Jay Ham, Ph.D. is professor at Colorado State University’s Department of Soil and Crop Sciences. http://soilcrop.agsci.colostate.edu/faculty-2/ham-jay/ and @ProfJayHam.


What is your earliest memory of being a maker?

Growing up on the farm, I have very early memories of working on equipment, welding, and fabricating. Farmers are makers by necessity.


What do you like most about being a maker?

The combination of creativity, science, hands-on learning, and sharing the experience/information with others.


What’s your big, audacious goal?

Develop an Agricultural/Food Internet‐of‐Things (IoT) research center and startup. I would like to couple this with an educational outreach and training program that has a strong maker movement connection.


What do you want to accomplish in the next one to two years?

Develop new IoT sensor technology for agriculture, water, and environmental sciences. Also, to develop on‐line courses that teach these skills to others who have limited engineering and programming experience.


What have your biggest challenges been?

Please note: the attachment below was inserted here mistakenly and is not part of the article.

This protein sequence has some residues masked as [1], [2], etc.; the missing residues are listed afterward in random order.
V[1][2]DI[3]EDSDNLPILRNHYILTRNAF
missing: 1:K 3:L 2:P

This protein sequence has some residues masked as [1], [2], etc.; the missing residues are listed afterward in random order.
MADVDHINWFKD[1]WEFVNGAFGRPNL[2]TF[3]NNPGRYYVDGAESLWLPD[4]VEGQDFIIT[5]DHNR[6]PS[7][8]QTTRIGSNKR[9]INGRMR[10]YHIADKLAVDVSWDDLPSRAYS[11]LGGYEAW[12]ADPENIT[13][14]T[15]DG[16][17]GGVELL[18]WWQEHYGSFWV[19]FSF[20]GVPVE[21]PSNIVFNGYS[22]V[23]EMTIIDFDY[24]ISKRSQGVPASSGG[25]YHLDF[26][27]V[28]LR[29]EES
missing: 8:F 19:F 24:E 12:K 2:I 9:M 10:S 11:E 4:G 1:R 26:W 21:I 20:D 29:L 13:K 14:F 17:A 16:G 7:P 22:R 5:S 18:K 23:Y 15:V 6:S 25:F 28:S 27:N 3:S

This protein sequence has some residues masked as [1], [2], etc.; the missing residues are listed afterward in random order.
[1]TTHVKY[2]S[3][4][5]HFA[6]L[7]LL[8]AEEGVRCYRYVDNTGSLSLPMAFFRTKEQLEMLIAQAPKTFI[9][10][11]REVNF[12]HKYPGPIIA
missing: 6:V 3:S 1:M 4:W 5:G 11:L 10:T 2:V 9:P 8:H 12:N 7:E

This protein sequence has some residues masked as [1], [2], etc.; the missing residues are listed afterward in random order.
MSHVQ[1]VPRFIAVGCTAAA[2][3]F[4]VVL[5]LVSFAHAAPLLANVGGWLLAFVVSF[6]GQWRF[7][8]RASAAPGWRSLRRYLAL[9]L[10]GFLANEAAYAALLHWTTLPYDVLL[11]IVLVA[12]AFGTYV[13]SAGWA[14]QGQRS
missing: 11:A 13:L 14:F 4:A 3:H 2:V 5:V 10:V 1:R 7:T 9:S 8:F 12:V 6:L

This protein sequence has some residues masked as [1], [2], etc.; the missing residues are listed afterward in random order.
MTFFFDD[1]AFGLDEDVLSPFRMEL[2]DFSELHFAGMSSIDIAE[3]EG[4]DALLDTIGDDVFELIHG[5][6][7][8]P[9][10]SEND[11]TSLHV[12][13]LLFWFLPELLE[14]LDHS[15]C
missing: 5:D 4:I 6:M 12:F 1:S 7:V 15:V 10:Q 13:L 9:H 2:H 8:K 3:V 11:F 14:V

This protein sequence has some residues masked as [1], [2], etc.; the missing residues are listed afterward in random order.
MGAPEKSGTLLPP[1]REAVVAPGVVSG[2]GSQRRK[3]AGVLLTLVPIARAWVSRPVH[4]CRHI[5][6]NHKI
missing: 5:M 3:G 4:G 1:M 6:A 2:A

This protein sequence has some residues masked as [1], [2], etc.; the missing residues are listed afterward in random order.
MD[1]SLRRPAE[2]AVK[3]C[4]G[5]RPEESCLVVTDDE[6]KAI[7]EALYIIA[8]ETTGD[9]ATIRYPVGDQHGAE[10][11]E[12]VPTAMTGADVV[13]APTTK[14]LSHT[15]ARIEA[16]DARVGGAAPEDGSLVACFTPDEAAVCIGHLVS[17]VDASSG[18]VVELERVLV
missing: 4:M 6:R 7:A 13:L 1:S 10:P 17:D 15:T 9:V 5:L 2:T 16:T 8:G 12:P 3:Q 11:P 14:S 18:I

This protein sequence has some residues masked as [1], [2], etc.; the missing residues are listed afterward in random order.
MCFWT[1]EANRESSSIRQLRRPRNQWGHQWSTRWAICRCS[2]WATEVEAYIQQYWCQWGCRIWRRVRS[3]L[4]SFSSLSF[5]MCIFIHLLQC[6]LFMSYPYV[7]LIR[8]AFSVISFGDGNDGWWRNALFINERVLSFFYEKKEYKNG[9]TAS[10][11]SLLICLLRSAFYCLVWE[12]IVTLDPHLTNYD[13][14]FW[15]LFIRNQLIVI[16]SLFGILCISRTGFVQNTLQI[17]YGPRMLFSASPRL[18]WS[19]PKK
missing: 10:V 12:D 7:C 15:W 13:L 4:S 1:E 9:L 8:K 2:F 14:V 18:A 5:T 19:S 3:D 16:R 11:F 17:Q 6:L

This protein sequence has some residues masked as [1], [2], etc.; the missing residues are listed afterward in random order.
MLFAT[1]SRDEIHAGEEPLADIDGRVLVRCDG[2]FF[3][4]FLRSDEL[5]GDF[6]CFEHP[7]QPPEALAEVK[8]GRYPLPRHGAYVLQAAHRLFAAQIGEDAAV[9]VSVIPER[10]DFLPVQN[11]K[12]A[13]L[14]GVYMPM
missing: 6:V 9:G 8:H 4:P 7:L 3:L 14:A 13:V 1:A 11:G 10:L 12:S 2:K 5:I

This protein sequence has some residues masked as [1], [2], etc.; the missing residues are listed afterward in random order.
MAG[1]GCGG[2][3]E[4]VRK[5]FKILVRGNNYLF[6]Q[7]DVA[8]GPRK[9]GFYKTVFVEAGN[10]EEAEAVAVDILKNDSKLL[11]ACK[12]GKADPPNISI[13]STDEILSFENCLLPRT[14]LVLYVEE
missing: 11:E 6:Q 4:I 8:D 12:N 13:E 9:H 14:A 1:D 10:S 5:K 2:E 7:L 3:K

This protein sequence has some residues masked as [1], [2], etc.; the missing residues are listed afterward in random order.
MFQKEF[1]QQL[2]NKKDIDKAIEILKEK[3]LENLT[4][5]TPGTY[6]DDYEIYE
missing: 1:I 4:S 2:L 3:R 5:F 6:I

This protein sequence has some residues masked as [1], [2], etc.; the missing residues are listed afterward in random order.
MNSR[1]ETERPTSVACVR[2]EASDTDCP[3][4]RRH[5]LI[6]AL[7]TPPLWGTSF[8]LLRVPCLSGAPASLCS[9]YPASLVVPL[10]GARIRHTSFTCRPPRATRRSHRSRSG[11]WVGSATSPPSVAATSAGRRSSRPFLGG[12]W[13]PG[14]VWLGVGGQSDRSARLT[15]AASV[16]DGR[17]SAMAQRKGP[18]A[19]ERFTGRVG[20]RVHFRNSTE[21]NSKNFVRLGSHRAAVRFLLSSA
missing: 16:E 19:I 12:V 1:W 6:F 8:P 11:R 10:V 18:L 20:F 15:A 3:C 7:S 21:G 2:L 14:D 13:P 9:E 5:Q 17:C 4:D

Monetizing the IoT technology in a sustainable way is a serious challenge. The goal here is not to make truckloads of money. However, we need to raise capital and create cash flow for these efforts to be sustainable and impactful.

I’m currently studying open‐source business models – there seems to be a lot of new research in this area. Also, I am reaching out to industry leaders that share my passion for Ag‐IoT and sustainable food production. Their experience and
expertise can be invaluable.


What is one thing about you that would surprise people?

I am avid student of meditation and mindfulness. I lead a meditation group weekly.


Is there anything else you would like people to know about your work?

My goal is to apply the maker mindset to improve safe local food production, conserve water, and make sure technology can be democratized at all scales of agriculture (big to small, large investments to shoestring budgets, experienced to beginner). I see the spread of low‐cost, open‐source technology is the way to reach this goal. As university scientists and students, we seek more cooperation with makers and citizen scientists – this could be a win‐win for everyone involved.


Dr. Ham will be demonstrating how to build your own sensors and electronics for your garden, greenhouse or farm at the 2017 Denver Maker Faire on October 14-15 at the Denver Mart. For more information and tickets go to denver.makerfaire.com/faq